Condon, Richard (Vol. 4)
Condon, Richard 1915–
Condon, an American novelist and playwright, is best known for The Manchurian Candidate. (See also Contemporary Authors, Vols. 1-4, rev. ed.)
Richard Condon's first two novels—"The Oldest Confession" … and "The Manchurian Candidate" … are brilliant, highly individualistic, and hopelessly unfashionable demonstrations of how to write stylishly, tell fascinating stories, assemble plots that suggest the peerless mazes of Wilkie Collins, be very funny, make acute social observations, and ram home digestible morals. They demonstrate, in short, a good many of the things that were expected of the novel before the creative-writing courses got its practitioners brooding in their mirrors. Indeed, Mr. Condon knows his business so well that in his first novel he goes one step further. "The Oldest Confession," which puts the reader in that rare and agreeably painful situation of knowing that each irresistible page is shortening his pleasure, is at once a galloping novel in the grand manner and a parody of a galloping novel in the grand manner…. Yet, like all expert parody, which tints a perfect imitation of its model in just the right places, much of this is subtly and outrageously exaggerated. Although persuasive, the book's hair-raising ending, which involves a dizzy roundelay of murder and deception, is preposterous…. The same double standard appears in Mr. Condon's prose. Basically smooth, meticulous, and spare, it is always breaking into perfectly timed sweats of tough, outlandish, wise-guy imagery that are memorable takeoffs of all the self-indulgent writing in contemporary novels…. But parodists are bilious entertainers. Thus, with an unexpected-bonus feeling, one suddenly realizes at the close of "The Oldest Confession" that most of Mr. Condon's high-wire stunting has been compelled by an intense, barely reined-in disgust for the irreparable damage that human beings, out of passion and stupidity, do to each other almost every day of their lives.
This disgust turns to bugling derision in "The Manchurian Candidate," a furious pummelling of some of the cheaper aspects of present-day America that recalls, in its wrathfulness, the pyrotechnic loathings of the Philip Wylie of "Finnley Wren" and "A Generation of Vipers." The result is a wild and exhilarating satire, which keeps succumbing to the heartburn of heavy sarcasm….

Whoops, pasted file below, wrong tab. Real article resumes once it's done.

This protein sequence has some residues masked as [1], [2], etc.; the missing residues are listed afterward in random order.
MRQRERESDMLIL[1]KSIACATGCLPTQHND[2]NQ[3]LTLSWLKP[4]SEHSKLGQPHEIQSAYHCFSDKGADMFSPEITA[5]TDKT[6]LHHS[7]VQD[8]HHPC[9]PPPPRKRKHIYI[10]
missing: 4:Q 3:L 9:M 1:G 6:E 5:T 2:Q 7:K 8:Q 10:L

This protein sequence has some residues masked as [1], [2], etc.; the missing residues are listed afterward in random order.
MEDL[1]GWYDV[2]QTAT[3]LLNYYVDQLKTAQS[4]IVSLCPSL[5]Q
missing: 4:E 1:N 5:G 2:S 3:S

Very likely, many of "The Manchurian Candidate"'s liberal readers will clap their hands over its savage parade of bourgeois decadence and the wicked political deception it outlines, while an equal number of conservatives will disbelievingly humph and bridle at such soiled, un-American images. Both groups, of course, will have missed its heartening and robust intent, and for a simple reason. The book is about them.
Whitney Balliett, in The New Yorker, May 30, 1959, pp. 101-03.
The cultural handicappers who tick off lists of the Ten Best Books To Be Stranded in Toledo With have missed a bet. Far more interesting might be a compilation of the Ten Best Bad Novels—books whose artistic flaws are mountainous but whose merits, like Loreleis on the rocks above, keep on luring readers. A place on such a list would go to Author Condon's second novel [The Manchurian Candidate], an almost complete catalogue of humanity's disorders, including incest, dope addiction, war, politics, brainwashing and multiple murder. The book carries a superstructure of plot that would capsize Hawaii, and badly insufficient philosophical ballast. Yet Condon distributes his sour, malicious humor with such vigor and impartiality that the novel is certain to be read and enjoyed….
Man's fate, as Condon sees it, is to work hard, sacrifice much, lead an intelligent, just and fruitful life, and then show up at the Last Judgment minus his pants. Sooner or later, like the blind beggars toppling after their blind leader in Bruegel's chillingly ironic painting, all the author's characters stumble into the ditch of mortality. Satirist Condon is not afraid to set up outrageously improbable situations to achieve his effects. In his first novel, The Oldest Confession (1958), an Achilles among criminals was brought to heel while trying to hijack Goya's The Second of May, from the Prado. In the current fable [The Manchurian Candidate], a brilliant Chinese disciple of Pavlov—a sort of Marxist Dr. Fu Manchu—directs the capture, brainwashing and reflex-conditioning of an entire American patrol during the Korean war. Before grinning Russian brasshats, he shows off his success. The Americans pull contentedly on yak dung cigarettes and delicately avoid G.I. profanity—they imagine they are attending a meeting of the garden club in Spring Valley, N.J. They are so thorougly Pavloved, in fact, that they are ready to commit murder on signal….
In the end, the effort at global satire proves too strenuous. In spite of a climax as apocalyptic as any since King Kong was shot off the top of the Empire State Building, Author Condon falters as he battles both cold-war antagonists simultaneously. But in his comic set pieces, he is wickedly skillful.
"Pantless at Armageddon," in Time (reprinted by permission from Time, The Weekly Newsmagazine; copyright Time, Inc.), July 6, 1959, pp. 78-9.
If Condon's Manchurian candidate was a thinly veiled Joe McCarthy, Mulligan [in The Vertical Smile] leaves even less to the imagination. He is described as an "Amish lawyer from California." He has a persistent "blue, black underbeard." He speaks stiffly about making one thing perfectly clear. His nickname is "Funky Dunc." Get it?